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New Yorkers voice concerns about the creation of not one, but two draft maps for congressional and state voting districts; and providers ask the Supreme Court to act on Texas' new abortion law.


The January 6th committee subpoenas former Trump officials; a Senate showdown looms over the debt ceiling; the CDC okays COVID boosters for seniors; and advocates testify about scams targeting the elderly.


A new Oklahoma museum honors tribal nations, while Iowa's history is back on the blacktop; mixed news on COVID-19 comes with a warning about unconventional drugs; and electric cars and buses are coming to rural America.

Scams Target COVID-19 Vaccine Seekers


Thursday, February 25, 2021   

PORTLAND, Ore. -- COVID-19 vaccines have brought hope there's an end in sight for the pandemic, but Oregonians are being warned to watch out for scammers looking to exploit the good news.

Ellen Klem, director of consumer outreach and education for the Oregon Attorney General, said she's grateful there hasn't been a significant number of scams reported to her office yet.

However, she pointed out there are some things folks should watch out for.

"If somebody contacts you out of the blue and makes promises, said things like they can 'get you to the head of the line for a small fee,' that is a big red flag that it is a scam," Klem cautioned.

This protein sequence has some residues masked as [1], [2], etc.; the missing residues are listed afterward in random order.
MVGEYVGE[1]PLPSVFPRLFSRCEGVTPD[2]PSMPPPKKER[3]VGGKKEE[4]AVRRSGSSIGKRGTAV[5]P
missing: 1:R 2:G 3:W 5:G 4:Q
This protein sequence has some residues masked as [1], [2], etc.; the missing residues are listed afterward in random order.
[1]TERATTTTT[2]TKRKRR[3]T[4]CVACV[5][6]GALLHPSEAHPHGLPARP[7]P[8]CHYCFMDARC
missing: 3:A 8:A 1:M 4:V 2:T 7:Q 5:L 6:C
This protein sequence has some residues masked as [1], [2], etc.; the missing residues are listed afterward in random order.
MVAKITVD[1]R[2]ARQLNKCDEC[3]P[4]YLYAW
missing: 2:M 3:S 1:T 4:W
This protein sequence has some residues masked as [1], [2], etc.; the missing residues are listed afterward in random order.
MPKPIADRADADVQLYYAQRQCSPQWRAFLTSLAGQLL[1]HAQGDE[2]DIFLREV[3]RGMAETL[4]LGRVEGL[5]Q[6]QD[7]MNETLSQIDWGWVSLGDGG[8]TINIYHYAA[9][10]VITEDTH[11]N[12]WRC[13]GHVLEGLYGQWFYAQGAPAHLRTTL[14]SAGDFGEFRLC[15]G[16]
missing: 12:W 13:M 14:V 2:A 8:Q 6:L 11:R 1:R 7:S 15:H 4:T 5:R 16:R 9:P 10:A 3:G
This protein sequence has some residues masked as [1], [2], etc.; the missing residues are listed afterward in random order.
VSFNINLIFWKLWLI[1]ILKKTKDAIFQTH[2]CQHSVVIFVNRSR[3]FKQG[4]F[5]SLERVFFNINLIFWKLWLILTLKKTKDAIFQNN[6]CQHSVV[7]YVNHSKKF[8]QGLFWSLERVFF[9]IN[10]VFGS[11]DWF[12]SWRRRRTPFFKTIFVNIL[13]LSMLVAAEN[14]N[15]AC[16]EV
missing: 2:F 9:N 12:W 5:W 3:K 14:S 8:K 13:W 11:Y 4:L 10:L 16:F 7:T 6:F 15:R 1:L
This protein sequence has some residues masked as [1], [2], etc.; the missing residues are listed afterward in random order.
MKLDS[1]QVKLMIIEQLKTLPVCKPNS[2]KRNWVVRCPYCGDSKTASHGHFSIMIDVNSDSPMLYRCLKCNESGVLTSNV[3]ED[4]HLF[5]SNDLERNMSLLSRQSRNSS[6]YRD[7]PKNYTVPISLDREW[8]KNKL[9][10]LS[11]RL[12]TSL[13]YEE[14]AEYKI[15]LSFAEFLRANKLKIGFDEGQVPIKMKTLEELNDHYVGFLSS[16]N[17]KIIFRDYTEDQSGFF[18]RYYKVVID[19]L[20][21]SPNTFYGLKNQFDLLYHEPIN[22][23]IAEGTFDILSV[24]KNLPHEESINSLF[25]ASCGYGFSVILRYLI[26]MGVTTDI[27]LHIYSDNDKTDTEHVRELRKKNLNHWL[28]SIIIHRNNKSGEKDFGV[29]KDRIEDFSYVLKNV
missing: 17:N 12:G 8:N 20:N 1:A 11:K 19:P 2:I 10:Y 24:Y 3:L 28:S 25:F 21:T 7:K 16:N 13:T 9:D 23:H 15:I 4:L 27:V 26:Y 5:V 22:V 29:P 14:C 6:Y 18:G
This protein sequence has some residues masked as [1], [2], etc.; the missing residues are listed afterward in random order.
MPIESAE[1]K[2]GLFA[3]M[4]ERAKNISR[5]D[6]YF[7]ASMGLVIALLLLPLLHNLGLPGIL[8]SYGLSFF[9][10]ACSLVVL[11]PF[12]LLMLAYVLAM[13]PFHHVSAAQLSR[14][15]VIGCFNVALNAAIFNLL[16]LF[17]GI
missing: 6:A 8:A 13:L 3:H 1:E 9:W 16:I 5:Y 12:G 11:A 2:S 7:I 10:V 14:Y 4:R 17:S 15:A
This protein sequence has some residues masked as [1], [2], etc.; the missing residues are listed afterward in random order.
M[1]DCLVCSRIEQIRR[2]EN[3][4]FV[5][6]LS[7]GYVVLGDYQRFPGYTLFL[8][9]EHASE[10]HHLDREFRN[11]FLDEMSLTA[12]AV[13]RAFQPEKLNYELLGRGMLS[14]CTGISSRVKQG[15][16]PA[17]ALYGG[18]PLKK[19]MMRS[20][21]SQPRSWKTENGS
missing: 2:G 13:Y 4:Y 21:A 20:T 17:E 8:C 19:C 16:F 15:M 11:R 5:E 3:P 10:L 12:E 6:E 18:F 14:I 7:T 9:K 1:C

Klem noted people don't have to pay for the vaccine. It's only being offered through federal and state partners, and was recently expanded to certain pharmacies.

Scams took their toll on consumers last year. The Federal Trade Commission reports Americans lost $3.3 billion to fraud in 2020.

Suzan Turley, a volunteer for AARP Oregon, advised people never to click on a link from someone they don't know, and to engage their inner skeptic in general for offers that sound too good to be true.

She added it took her five days to get an appointment for a vaccine and understands the process can be frustrating.

"That frustration is what scammers feed on," Turley explained. "Luckily, I have a grandchild, and I would say this is a good tip if you have a grandchild that's very computer-literate, they can help you out."

Turley suggested people also can call 211 for help navigating the process.

Even for tech-savvy folks, Klem warned it's important to be cautious about the information they share and with whom they share it.

"It's a tough line to walk, because we really want and are encouraging folks to get the vaccine," Klem observed. "I just don't want people to lose their personal or financial well-being in the process."

Klem said people can file complaints at They can also find out more about which scams are active in their area through the AARP Fraud Watch Network.

Disclosure: AARP Oregon contributes to our fund for reporting on Consumer Issues, Health Issues, Livable Wages/Working Families, and Senior Issues. If you would like to help support news in the public interest, click here.

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